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Shunsuke Otani is a professor of structures. He specializes reinforced concrete structures, earthquake engineering, structural dynamics, and earthquake resistant building design. He graduated from the Department of Architecture, Faculty of Engineering, University of Tokyo, in 1966. He received M.Sc. and Ph.D. degrees in Civil Engineering, in 1969 and 1973, respectively, from the University of Illinois at Urbana-Champaign. He received a Doctor of Engineering degree from the University of Tokyo in 1982. He was a visiting research assistant professor in the Department of Civil Engineering, the University of Illinois at Champaign-Urbana from 1973-75, assistant professor and associate professor in the Department of Civil Engineering, University of Toronto, from 1975 to 1977, and from 1977 to 1979, respectively. He took a position as an associate professor in the Department of Architecture, University of Tokyo in 1979, and was promoted to a professor in 1993. He moved to Chiba University in April 2003. He was a recipient of Architectural Institute of Japan Award (1990) for a research thesis entitled "Study on Elastic-Plastic Earthquake Response Analysis of Reinforced Concrete Buildings," and Japan Prestressed Concrete Engineering Association Award (1996) for a technical paper entitled "Hysteresis Model for Prestressed Concrete Members and its Effect on Earthquake Response" coauthored with Mitsuo Hayashi, Shin Okamoto, Hiroto Kato, and Jinhua Fu.

Jim O. Jirsa Symposium, ACI Annual Convention, Dallas, Texas, March 19, 2012

Lessons learned from the 2011 Tohoku, Japan, Earthquake

Jim and Marion; it is great for us to have known you for a long time. Your sincere friendship and established leadership benefitted the ACI-JCI research cooperation in seismic retrofit.


Shunsuke Otani, University of Tokyo

Japanese Islands


The headquarters for earthquake research promotion.

M<8.0: 0.3 to 10%

50 m

Historical earthquake records of past 500 years.

M7.5: 99%

M8.2: 4 to 7%

Continental Plate

The Pacific Plate


8 cm/year

Probability of earthquake occurrence in 30 years, M6.7 to 7.2: >90% as of January 2010

M7.4: < 7%

East-west cross section off Tohoku Coast

M=7.7: 80 to 90%

Meteorological Research Institute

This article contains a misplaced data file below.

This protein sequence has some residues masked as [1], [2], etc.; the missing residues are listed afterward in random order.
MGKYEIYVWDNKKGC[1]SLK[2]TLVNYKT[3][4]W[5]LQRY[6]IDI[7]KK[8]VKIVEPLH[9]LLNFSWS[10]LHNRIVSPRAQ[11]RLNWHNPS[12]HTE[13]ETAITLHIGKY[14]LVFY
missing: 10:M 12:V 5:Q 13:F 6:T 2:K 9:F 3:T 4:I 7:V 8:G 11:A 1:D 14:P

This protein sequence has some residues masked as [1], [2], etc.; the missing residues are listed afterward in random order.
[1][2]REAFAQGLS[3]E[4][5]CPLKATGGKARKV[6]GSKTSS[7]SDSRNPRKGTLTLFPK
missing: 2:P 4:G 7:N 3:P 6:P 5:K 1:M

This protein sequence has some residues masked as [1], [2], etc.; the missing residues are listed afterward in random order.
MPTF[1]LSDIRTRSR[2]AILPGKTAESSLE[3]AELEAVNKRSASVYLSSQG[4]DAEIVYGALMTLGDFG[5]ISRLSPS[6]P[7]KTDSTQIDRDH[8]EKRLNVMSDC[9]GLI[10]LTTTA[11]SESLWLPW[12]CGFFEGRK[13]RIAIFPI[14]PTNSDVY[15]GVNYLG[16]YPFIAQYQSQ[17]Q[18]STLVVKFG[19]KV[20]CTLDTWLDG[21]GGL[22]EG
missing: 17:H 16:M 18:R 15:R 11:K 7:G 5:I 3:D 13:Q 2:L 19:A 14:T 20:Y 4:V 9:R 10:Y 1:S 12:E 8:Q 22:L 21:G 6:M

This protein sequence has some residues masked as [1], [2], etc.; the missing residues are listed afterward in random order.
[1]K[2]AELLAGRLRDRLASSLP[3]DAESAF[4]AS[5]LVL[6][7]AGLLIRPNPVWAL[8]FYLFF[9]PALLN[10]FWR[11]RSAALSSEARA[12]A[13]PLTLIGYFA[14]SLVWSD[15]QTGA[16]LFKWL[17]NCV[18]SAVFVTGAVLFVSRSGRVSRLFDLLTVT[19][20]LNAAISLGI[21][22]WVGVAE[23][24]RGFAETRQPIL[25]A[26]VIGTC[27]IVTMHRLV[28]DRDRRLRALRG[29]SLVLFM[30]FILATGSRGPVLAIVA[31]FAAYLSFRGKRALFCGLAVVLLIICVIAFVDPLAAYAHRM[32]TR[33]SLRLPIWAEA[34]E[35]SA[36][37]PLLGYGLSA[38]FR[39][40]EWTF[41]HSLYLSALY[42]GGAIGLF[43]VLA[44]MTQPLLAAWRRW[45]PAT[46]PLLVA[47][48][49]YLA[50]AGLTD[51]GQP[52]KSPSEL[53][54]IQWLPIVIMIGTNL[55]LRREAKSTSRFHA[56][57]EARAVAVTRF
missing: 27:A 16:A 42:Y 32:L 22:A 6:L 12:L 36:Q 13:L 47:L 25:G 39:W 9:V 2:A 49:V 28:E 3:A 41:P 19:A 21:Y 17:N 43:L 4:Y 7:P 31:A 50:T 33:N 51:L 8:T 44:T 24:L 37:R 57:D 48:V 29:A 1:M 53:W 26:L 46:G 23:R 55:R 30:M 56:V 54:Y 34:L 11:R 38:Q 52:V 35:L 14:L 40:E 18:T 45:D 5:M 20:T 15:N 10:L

Observed tsunami height

Iwate Miyagi


Ibaraki Chiba The state of art in seismology not sufficient to estimate the time, location and magnitude of an earthquake.

Port and Airport Research Institute


Casualties in Eastern Tohoku and Kanto

National Police Agency, March 8, 2012
Five to sixstory buildings Prefecture Aomori Iwate Miyagi Fukushima Ibaraki Chiba Dead(drowned) 3 4,671(89.9 % ) 9,512(91.4 % ) 1,605(88.5 % ) 24 20 Missing 1 1,297 1,688 214 1 2 Injured 61 198 25,100 182 709 251

The structure is undamaged, but non-structural elements were entirely destroyed. What can you do as an engineer?

Only10 survived out of 57 evacuated.

Disaster Control Office Building, Minami-Sanriku-cho, Iwate

Flattened residential area, Onagawa, Miyagi Prefecture Tsunami damage of timber houses, Iwaki, Fukushima Prefecture

Do we move towns and villages to the hill?

Timber houses were washed away if the inundation depth exceeded 2 m.


The hospital building was inundated and could not perform its required function.

How to control dangerous floating objects?

The facilities for the infants, elderly and sick people, hospitals and schools should be placed at higher land. RC buildings were good for tsunami evacuation.

Shizugawa Hospital (retrofitted) and vicinity

Damage by tsunami, Ogatsu, Miyagi Prefecture

Failure of reinforced concrete wall. Pulled-out pile

Tsunami attack on structural wall, Onagawa Fishery Cooperative

Overturned steel construction, Onagawa, Miyagi Prefecture.

Lifting of floor slab by tsunami, Ishinomaki, Miyagi Pref. JMA Seismic Intensity


Far-field vs. Near-field Ground Motions

2.98 G PGA 2011 East Japan EQ (Hitachi) (Tsukidate) 1995 Kobe EQ(Takatori) 1995 Kobe EQ (Fukiai)


Medium-rise RC buildings Timber buildings Furumura, Univ. Tokyo

National Research Institute for Earth Science and Disaster Prevention

Development of Seismic Design Codes

Number of Buildings

2000 1800 1600 1400 1200 1000 800 600 400 200 0

Kobe Earthquake Disaster

Operational Heavy Collapse

1919 Urban Building Law 1923 Kanto (Tokyo) Earthquake Disaster 1924 Introduction of Seismic Coefficient 0.10 1950 Building Standard Seismic coefficient 0.20 1968 Tokachi-oki Earthquake 1971 Minimum tie spacing of 100 mm 1981 New Seismic Design 1995 Kobe Earthquake Disaster 1995 Law for promotion of seismic strengthening


1971-81 Construction Age


Damage of RC Buildings with Construction Age

Seismic strengthening of elementary school, Miyagi Prefecture

30-year probability of earthquake M=7.5 was 99 % in Miyagi Prefecture as of January 2010. Most school buildings were retrofitted.

Seismic vulnerability assessment and retrofit are important for disaster mitigation although the ground motion was not so intense. Damage of RC school buildings in Miyagi Prefecture


Tohoku University, Sendai Pre-1981 highschool building Retrofitted in 2001, 4-9 story walls replaced. Damaged by the 1978 Miyagi-kenoki Earthquake.

1.The state of the art in seismology. 2. Tsunami was the major cause of the 2011 Earthquake disaster. 3. A far-field earthquake vs. a near-field earthquake motions. 4. Seismic vulnerability assessment and retrofit.
Shunsuke Otani, University of Tokyo

Jim and Marion, it is too early for Jim to retire, but we sincerely wish you to enjoy your life with good health.

Tohoku University, Sendai Retrofitted in 2001, 4-9 story walls replaced. Damaged by the 1978 Miyagi-kenoki Earthquake.